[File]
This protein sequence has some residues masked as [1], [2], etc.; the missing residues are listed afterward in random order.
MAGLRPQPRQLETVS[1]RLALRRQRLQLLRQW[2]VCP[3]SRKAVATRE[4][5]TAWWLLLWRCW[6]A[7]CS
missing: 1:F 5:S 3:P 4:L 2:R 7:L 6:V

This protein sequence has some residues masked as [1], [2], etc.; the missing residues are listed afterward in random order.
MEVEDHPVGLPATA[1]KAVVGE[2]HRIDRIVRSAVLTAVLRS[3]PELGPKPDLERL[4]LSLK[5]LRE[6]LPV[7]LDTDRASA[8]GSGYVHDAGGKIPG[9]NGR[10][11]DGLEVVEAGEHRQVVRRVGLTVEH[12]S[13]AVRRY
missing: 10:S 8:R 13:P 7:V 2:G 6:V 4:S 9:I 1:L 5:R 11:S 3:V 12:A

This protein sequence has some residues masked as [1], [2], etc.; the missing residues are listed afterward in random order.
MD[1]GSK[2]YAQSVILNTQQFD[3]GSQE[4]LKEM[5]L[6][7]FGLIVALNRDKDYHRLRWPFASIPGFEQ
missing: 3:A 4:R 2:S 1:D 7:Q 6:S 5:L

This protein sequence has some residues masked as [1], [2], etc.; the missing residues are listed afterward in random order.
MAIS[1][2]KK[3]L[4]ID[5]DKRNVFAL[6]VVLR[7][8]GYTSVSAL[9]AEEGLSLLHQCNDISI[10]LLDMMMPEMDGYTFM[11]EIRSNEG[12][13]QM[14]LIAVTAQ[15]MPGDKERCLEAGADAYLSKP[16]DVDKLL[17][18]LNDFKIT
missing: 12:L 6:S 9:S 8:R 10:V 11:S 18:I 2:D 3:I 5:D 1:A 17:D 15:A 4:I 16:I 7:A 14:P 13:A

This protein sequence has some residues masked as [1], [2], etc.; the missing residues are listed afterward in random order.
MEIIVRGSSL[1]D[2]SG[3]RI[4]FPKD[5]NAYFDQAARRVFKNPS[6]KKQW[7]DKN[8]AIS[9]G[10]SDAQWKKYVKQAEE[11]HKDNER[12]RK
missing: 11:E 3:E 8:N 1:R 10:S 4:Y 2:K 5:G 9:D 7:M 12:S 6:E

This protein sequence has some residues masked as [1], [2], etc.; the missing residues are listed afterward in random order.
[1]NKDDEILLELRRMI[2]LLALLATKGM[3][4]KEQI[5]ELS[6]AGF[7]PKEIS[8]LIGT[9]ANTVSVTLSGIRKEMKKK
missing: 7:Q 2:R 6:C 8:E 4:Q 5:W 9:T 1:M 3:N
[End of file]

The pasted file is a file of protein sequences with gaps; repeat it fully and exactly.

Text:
This protein sequence has some residues masked as [1], [2], etc.; the missing residues are listed afterward in random order.
MAGLRPQPRQLETVS[1]RLALRRQRLQLLRQW[2]VCP[3]SRKAVATRE[4][5]TAWWLLLWRCW[6]A[7]CS
missing: 1:F 5:S 3:P 4:L 2:R 7:L 6:V

This protein sequence has some residues masked as [1], [2], etc.; the missing residues are listed afterward in random order.
MEVEDHPVGLPATA[1]KAVVGE[2]HRIDRIVRSAVLTAVLRS[3]PELGPKPDLERL[4]LSLK[5]LRE[6]LPV[7]LDTDRASA[8]GSGYVHDAGGKIPG[9]NGR[10][11]DGLEVVEAGEHRQVVRRVGLTVEH[12]S[13]AVRRY
missing: 10:S 8:R 13:P 7:V 2:G 6:V 4:S 9:I 1:L 5:R 11:S 3:V 12:A

This protein sequence has some residues masked as [1], [2], etc.; the missing residues are listed afterward in random order.
MD[1]GSK[2]YAQSVILNTQQFD[3]GSQE[4]LKEM[5]L[6][7]FGLIVALNRDKDYHRLRWPFASIPGFEQ
missing: 3:A 4:R 2:S 1:D 7:Q 6:S 5:L

This protein sequence has some residues masked as [1], [2], etc.; the missing residues are listed afterward in random order.
MAIS[1][2]KK[3]L[4]ID[5]DKRNVFAL[6]VVLR[7][8]GYTSVSAL[9]AEEGLSLLHQCNDISI[10]LLDMMMPEMDGYTFM[11]EIRSNEG[12][13]QM[14]LIAVTAQ[15]MPGDKERCLEAGADAYLSKP[16]DVDKLL[17][18]LNDFKIT
missing: 12:L 6:S 9:S 8:R 10:V 11:S 18:I 2:D 3:I 5:D 1:A 17:D 15:A 4:I 16:I 7:A 14:P 13:A

This protein sequence has some residues masked as [1], [2], etc.; the missing residues are listed afterward in random order.
MEIIVRGSSL[1]D[2]SG[3]RI[4]FPKD[5]NAYFDQAARRVFKNPS[6]KKQW[7]DKN[8]AIS[9]G[10]SDAQWKKYVKQAEE[11]HKDNER[12]RK
missing: 11:E 3:E 8:N 1:R 10:S 4:Y 2:K 5:G 9:D 7:M 12:S 6:E

This protein sequence has some residues masked as [1], [2], etc.; the missing residues are listed afterward in random order.
[1]NKDDEILLELRRMI[2]LLALLATKGM[3][4]KEQI[5]ELS[6]AGF[7]PKEIS[8]LIGT[9]ANTVSVTLSGIRKEMKKK
missing: 7:Q 2:R 6:C 8:E 4:Q 5:W 9:T 1:M 3:N